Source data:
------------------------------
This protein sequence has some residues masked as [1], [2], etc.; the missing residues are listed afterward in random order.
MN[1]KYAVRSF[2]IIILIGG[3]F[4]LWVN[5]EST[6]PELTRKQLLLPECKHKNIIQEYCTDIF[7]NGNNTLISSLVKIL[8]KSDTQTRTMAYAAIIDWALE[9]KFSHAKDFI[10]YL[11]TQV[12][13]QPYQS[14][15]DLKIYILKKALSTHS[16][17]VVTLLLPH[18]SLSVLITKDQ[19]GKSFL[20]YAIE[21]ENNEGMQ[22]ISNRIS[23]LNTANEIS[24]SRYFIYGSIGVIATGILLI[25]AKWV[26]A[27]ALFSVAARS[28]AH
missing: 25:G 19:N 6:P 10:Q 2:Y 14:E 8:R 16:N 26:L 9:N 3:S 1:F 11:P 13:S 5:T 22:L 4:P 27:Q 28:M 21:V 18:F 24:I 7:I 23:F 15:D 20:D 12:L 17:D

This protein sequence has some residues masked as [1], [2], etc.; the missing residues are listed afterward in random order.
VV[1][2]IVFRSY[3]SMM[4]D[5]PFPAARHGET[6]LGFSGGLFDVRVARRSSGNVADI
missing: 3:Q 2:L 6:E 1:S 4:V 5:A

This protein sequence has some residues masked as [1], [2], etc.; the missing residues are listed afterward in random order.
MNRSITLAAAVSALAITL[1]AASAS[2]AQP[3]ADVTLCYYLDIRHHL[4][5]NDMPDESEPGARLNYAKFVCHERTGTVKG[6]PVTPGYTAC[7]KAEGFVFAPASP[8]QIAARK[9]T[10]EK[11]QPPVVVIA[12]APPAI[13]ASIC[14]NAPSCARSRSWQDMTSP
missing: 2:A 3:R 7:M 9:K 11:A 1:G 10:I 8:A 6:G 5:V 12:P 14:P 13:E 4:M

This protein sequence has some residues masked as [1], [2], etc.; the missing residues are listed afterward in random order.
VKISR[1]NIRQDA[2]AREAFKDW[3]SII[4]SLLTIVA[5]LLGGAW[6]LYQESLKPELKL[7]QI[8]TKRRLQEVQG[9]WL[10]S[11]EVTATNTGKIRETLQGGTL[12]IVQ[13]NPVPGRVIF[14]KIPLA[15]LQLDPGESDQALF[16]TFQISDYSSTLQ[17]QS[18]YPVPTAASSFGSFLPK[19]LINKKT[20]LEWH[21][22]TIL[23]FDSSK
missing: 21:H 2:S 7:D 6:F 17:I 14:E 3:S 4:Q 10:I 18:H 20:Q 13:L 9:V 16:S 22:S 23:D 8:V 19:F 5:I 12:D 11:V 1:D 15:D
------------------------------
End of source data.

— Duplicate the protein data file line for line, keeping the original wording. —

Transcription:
This protein sequence has some residues masked as [1], [2], etc.; the missing residues are listed afterward in random order.
MN[1]KYAVRSF[2]IIILIGG[3]F[4]LWVN[5]EST[6]PELTRKQLLLPECKHKNIIQEYCTDIF[7]NGNNTLISSLVKIL[8]KSDTQTRTMAYAAIIDWALE[9]KFSHAKDFI[10]YL[11]TQV[12][13]QPYQS[14][15]DLKIYILKKALSTHS[16][17]VVTLLLPH[18]SLSVLITKDQ[19]GKSFL[20]YAIE[21]ENNEGMQ[22]ISNRIS[23]LNTANEIS[24]SRYFIYGSIGVIATGILLI[25]AKWV[26]A[27]ALFSVAARS[28]AH
missing: 25:G 19:N 6:P 10:Q 2:Y 14:E 8:R 16:N 26:L 9:N 3:S 1:F 11:P 13:S 5:T 22:L 4:P 27:Q 28:M 21:V 18:F 24:I 7:I 23:F 15:D 20:D 12:L 17:D

This protein sequence has some residues masked as [1], [2], etc.; the missing residues are listed afterward in random order.
VV[1][2]IVFRSY[3]SMM[4]D[5]PFPAARHGET[6]LGFSGGLFDVRVARRSSGNVADI
missing: 3:Q 2:L 6:E 1:S 4:V 5:A

This protein sequence has some residues masked as [1], [2], etc.; the missing residues are listed afterward in random order.
MNRSITLAAAVSALAITL[1]AASAS[2]AQP[3]ADVTLCYYLDIRHHL[4][5]NDMPDESEPGARLNYAKFVCHERTGTVKG[6]PVTPGYTAC[7]KAEGFVFAPASP[8]QIAARK[9]T[10]EK[11]QPPVVVIA[12]APPAI[13]ASIC[14]NAPSCARSRSWQDMTSP
missing: 2:A 3:R 7:M 9:K 11:A 1:G 10:I 8:A 6:G 5:V 12:P 14:P 13:E 4:M

This protein sequence has some residues masked as [1], [2], etc.; the missing residues are listed afterward in random order.
VKISR[1]NIRQDA[2]AREAFKDW[3]SII[4]SLLTIVA[5]LLGGAW[6]LYQESLKPELKL[7]QI[8]TKRRLQEVQG[9]WL[10]S[11]EVTATNTGKIRETLQGGTL[12]IVQ[13]NPVPGRVIF[14]KIPLA[15]LQLDPGESDQALF[16]TFQISDYSSTLQ[17]QS[18]YPVPTAASSFGSFLPK[19]LINKKT[20]LEWH[21][22]TIL[23]FDSSK
missing: 21:H 2:S 7:D 6:F 17:I 14:E 3:S 4:Q 10:I 18:H 20:Q 13:L 9:V 16:S 22:S 23:D 8:V 19:F 5:I 12:D 11:V 1:D 15:D